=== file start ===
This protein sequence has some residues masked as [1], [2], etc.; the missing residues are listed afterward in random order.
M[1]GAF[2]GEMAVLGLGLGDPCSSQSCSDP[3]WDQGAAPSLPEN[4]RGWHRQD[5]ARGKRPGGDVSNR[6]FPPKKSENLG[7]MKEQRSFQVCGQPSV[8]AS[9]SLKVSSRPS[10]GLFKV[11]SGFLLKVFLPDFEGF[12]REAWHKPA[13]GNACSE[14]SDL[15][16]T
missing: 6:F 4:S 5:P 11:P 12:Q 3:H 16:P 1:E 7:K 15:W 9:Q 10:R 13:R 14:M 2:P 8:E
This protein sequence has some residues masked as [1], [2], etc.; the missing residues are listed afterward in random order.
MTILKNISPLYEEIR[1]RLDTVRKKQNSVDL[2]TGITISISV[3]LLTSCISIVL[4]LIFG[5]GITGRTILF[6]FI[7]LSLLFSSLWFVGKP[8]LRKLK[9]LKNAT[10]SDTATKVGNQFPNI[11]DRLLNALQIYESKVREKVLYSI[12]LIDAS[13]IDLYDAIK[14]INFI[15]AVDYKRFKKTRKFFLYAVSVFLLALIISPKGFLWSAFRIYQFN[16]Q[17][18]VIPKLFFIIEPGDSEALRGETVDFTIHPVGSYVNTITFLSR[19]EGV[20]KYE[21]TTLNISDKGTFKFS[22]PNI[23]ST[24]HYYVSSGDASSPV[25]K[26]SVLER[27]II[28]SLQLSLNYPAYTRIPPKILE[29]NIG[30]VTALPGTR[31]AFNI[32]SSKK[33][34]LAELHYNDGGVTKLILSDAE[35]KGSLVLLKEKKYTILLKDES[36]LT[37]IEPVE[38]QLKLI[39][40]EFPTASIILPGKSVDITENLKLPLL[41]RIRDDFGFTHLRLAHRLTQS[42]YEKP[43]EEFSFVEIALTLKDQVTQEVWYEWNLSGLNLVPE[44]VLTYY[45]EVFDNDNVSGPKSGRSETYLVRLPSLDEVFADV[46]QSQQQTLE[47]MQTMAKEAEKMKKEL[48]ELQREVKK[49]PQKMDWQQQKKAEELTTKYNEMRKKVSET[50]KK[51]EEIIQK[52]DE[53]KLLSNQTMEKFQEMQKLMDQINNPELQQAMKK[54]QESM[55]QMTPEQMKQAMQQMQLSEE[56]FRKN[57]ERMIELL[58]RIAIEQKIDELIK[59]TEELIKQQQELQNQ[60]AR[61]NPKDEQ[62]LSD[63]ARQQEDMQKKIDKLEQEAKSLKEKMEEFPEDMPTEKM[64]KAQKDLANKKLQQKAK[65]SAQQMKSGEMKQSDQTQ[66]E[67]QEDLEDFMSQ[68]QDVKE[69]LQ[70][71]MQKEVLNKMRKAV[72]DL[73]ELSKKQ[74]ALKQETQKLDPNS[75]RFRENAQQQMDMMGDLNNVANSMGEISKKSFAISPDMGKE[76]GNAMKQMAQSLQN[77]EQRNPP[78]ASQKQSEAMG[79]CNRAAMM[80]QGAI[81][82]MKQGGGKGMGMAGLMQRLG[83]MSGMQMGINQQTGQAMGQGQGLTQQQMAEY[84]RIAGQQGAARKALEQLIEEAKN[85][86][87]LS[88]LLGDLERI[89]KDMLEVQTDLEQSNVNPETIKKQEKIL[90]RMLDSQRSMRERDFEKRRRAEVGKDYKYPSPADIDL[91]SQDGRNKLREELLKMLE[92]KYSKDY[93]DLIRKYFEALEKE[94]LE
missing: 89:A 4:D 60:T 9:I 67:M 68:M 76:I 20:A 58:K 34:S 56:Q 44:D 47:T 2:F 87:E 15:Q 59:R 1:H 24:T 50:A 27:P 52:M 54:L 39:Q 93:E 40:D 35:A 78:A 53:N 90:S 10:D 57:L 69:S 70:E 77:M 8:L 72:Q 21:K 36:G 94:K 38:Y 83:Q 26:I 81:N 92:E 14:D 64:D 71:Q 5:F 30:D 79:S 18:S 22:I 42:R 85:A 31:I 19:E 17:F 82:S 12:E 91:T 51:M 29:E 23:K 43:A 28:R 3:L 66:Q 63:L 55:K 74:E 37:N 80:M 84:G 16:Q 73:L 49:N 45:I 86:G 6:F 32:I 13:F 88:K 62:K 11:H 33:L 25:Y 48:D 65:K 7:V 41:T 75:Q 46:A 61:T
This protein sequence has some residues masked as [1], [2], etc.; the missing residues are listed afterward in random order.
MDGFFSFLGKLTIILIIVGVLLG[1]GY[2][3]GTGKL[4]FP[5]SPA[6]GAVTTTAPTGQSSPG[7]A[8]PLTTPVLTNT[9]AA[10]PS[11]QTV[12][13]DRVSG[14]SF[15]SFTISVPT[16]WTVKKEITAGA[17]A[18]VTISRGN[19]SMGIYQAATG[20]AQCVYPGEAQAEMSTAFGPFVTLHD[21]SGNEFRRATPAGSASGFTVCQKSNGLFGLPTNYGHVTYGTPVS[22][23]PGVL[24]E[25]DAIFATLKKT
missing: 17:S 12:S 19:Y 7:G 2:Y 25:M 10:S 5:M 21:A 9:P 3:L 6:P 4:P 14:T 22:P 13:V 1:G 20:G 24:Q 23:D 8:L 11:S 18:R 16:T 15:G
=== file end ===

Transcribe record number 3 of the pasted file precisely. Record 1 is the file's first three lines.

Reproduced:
This protein sequence has some residues masked as [1], [2], etc.; the missing residues are listed afterward in random order.
MDGFFSFLGKLTIILIIVGVLLG[1]GY[2][3]GTGKL[4]FP[5]SPA[6]GAVTTTAPTGQSSPG[7]A[8]PLTTPVLTNT[9]AA[10]PS[11]QTV[12][13]DRVSG[14]SF[15]SFTISVPT[16]WTVKKEITAGA[17]A[18]VTISRGN[19]SMGIYQAATG[20]AQCVYPGEAQAEMSTAFGPFVTLHD[21]SGNEFRRATPAGSASGFTVCQKSNGLFGLPTNYGHVTYGTPVS[22][23]PGVL[24]E[25]DAIFATLKKT
missing: 17:S 12:S 19:Y 7:G 2:Y 25:M 10:S 5:M 21:A 9:P 3:L 6:P 4:P 14:T 22:P 13:V 1:G 20:G 24:Q 23:D 8:L 11:S 18:R 16:T 15:G